More than a year after voters approved the creation of an Orange County Campaign Finance and Ethics Commission, county supervisors are scheduled to vote Tuesday on appointing one of their longtime appointees as its first member.
Supervisor Shawn Nelson nominated Peter Agarwal, a Fullerton bank branch manager and Anaheim Chamber of Commerce board member whom county supervisors have previously appointed to positions like board member on the CalOptima county health plan for poor and disabled residents.
If appointed to the ethics commission, Agarwal will be tasked with enforcing the county’s campaign finance limits, lobbying law, gift ban, and code of ethics. Each of the five supervisors will nominate one member of the ethics commission.
Information about Agarwal, who has been a Nelson appointee to other county boards and commissions, was buried on page 552 of the supervisors’ 813-page supplemental agenda packet, after hundreds of pages of contract and budget documents.
There’s no page number guide at the front of the document, nor are the Agarwal documents searchable, which requires members of the public to scroll through hundreds of pages of the agenda manually to find the documents.
In his ethics commission application, Agarwal says he has not been “affiliated with any business or nonprofit agency(ies)” in the last five years. But elsewhere in the document he says he works as an branch executive with Citizen’s Business Bank and is a current board member of the Anaheim Chamber of Commerce.
Agarwal also wrote in his application that he currently serves on the CalOptima board of directors, a position he hasn’t held for nearly a year because supervisors rejected his application to stay on that board.
Additionally, he lists himself as a current “Full Board Member” of the National Association of Corporate Directors, while that organization’s website doesn’t list him on its board member page and a web search found no public association between Agarwal and the group.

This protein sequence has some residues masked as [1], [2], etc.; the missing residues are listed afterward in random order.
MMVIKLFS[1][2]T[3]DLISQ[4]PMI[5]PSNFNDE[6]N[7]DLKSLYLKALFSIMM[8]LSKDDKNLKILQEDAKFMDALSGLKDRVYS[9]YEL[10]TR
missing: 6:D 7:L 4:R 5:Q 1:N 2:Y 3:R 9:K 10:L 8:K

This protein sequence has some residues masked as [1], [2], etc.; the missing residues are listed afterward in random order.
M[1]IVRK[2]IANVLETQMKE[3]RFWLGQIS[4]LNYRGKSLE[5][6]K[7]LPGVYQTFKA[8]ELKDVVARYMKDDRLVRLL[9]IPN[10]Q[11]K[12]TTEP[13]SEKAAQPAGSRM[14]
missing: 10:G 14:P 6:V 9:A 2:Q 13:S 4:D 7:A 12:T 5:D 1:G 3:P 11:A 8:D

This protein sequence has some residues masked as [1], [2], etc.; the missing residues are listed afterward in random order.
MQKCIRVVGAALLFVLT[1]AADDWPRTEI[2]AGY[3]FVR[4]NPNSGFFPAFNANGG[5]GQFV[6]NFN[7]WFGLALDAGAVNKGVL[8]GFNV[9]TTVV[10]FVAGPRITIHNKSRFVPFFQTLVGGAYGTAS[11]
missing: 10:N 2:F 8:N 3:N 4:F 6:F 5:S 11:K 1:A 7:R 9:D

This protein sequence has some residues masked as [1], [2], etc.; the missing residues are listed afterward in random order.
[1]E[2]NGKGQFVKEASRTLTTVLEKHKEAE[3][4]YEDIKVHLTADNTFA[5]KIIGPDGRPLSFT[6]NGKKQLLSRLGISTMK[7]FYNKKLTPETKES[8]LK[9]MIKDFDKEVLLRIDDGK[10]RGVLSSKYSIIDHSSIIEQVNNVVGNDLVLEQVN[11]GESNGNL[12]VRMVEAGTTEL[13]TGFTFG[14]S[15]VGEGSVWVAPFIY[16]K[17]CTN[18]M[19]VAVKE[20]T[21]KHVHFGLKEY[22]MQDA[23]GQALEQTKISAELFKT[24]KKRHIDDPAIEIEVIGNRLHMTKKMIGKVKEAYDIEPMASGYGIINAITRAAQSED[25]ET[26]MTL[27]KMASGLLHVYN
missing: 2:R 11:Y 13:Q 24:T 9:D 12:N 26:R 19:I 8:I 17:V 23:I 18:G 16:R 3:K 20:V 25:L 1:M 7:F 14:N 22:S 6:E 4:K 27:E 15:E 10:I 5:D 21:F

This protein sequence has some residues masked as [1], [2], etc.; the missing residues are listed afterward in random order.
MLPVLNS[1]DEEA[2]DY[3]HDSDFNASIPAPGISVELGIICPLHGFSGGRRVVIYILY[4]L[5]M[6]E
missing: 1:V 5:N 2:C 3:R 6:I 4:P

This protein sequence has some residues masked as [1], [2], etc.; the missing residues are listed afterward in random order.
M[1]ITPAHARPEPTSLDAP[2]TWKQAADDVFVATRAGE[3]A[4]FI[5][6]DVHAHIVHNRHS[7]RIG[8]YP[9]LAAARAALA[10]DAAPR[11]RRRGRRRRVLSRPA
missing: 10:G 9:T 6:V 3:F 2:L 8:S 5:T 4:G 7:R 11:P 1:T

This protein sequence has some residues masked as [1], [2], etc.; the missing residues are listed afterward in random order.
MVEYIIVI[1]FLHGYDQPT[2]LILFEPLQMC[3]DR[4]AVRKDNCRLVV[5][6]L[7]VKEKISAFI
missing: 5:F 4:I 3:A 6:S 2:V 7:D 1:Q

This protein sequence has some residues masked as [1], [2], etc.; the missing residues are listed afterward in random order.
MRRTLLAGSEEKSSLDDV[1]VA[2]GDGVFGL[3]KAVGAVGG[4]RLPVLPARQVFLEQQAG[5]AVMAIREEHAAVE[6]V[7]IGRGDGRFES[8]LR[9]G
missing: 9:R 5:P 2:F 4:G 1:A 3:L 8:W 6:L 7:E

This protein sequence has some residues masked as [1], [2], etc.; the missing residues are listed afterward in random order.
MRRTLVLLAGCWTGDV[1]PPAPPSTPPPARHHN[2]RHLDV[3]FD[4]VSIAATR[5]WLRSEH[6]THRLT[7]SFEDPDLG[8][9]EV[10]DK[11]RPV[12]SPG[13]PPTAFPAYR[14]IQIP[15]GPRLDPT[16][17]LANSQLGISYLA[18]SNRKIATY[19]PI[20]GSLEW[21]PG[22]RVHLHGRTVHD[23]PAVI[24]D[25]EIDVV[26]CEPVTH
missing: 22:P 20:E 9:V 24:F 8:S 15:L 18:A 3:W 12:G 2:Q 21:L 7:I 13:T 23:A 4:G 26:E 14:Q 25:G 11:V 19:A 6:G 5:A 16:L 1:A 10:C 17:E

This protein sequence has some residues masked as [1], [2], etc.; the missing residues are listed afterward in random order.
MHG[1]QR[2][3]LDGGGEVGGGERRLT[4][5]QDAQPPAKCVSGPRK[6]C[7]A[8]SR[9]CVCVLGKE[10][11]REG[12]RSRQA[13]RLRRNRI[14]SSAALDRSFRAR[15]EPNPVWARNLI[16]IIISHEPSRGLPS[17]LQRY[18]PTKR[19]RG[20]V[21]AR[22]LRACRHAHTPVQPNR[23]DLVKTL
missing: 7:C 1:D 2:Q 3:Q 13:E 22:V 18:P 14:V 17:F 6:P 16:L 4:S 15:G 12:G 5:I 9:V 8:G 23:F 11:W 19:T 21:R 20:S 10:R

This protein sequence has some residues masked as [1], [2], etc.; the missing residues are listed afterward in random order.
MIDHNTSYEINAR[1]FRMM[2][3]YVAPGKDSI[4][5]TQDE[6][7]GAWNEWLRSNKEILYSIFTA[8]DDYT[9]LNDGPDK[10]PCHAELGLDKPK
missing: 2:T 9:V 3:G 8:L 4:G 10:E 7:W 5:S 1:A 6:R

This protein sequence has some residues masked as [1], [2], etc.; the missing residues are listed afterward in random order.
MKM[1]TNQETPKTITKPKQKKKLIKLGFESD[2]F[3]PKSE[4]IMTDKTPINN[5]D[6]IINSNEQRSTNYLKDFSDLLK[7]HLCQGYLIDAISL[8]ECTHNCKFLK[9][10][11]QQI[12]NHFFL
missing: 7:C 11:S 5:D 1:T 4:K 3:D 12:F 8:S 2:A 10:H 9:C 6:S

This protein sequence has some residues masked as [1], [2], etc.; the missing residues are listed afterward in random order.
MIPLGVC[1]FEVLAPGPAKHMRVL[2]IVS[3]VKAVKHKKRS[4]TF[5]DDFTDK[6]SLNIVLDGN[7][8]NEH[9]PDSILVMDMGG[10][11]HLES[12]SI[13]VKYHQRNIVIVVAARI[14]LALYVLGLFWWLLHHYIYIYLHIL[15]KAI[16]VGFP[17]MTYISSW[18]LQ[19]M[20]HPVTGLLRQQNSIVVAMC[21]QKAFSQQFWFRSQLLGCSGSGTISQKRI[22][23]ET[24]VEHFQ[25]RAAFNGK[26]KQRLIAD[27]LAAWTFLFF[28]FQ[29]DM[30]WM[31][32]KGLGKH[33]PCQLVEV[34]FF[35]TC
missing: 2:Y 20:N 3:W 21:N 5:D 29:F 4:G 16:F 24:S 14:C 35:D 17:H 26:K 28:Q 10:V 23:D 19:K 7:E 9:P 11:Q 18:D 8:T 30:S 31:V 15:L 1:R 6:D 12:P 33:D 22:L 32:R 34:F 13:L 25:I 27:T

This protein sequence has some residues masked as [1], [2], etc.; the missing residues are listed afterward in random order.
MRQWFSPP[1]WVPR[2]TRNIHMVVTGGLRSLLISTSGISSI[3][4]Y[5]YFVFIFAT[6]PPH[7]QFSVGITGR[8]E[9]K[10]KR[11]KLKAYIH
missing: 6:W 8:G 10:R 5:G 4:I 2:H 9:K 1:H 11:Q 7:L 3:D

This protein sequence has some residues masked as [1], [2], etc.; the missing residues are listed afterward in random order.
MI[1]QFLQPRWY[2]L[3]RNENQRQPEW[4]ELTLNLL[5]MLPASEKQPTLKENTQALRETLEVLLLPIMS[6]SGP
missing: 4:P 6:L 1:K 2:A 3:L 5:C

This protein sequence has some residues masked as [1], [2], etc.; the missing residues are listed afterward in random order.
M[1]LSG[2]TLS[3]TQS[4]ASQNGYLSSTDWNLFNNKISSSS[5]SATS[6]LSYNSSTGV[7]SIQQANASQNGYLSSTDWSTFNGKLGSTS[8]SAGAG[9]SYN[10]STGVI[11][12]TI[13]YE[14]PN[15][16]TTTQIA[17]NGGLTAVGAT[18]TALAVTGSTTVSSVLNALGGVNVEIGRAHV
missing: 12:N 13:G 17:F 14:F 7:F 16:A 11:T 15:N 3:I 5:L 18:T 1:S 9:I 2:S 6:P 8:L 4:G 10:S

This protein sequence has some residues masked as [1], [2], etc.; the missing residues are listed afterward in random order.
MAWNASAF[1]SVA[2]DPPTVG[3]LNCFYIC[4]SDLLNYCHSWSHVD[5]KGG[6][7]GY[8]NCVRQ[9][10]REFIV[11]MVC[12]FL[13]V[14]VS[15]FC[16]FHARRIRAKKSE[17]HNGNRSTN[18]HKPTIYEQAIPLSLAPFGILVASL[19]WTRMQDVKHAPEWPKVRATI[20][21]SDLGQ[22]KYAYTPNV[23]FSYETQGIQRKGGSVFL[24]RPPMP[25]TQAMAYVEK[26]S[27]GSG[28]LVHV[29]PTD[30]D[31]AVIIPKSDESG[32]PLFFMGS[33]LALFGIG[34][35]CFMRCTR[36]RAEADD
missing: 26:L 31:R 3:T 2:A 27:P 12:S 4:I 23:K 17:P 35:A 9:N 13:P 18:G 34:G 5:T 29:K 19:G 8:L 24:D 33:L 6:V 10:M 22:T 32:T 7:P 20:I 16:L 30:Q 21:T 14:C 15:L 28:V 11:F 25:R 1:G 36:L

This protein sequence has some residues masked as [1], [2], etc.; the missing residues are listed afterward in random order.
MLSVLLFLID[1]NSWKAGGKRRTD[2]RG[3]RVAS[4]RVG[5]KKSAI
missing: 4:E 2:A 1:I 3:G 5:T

Agarwal works as the manager of the Citizens Business Bank branch in Fullerton, where he holds the title of vice president.
He has been active in the Anaheim business community, and was named “Anaheim Business Champion of the Year” by the chamber of commerce in 2012.
Agarwal has been appointed to various commissions and boards by Nelson, his predecessor Supervisor Chris Norby, and former Anaheim Councilman Harry Sidhu.
Norby appointed Agarwal to the Orange County Public Facilities Corporation in 2004 and the county Waste Management Commission in 2009.
In Anaheim, Sidhu successfully nominated Agarwal to the city’s Public Utilities Board in July 2006. One year into his four-year term, Agarwal left the utilities board to join the city Planning Commission after Sidhu nominated him for that position.
Agarwal went on to serve for several years on the Planning Commission, including as its chairman. Sidhu also appointed him to Anaheim’s advisory committee on district elections in October 2012.
That same month, after Nelson succeeded Norby, county supervisors appointed Agarwal to the CalOptima board of directors, where he served during a tumultuous period in which a county grand jury and federal auditors determined lives were being put at risk by mismanagement.
Agarwal applied to remain on the board last year, but supervisors didn’t reappoint him.
Nelson appointed him to the county’s Audit Oversight Committee on March 14, a position he resigned from at some point since, according to a letter attached to his application. The letter doesn’t explain why he resigned.
Agarwal has given at least $5,300 in campaign contributions, including at least $250 each to Norby, Sidhu, and Anaheim Councilwoman Kris Murray, according to an initial search of databases.
A District Attorney investigation found Sidhu violated campaign finance law in 2010 when he accepted two maxed-out contributions from a hotel developer who gave under separate business entities.
Nick Gerda covers county government and Santa Ana for Voice of OC. You can contact him at email@example.com.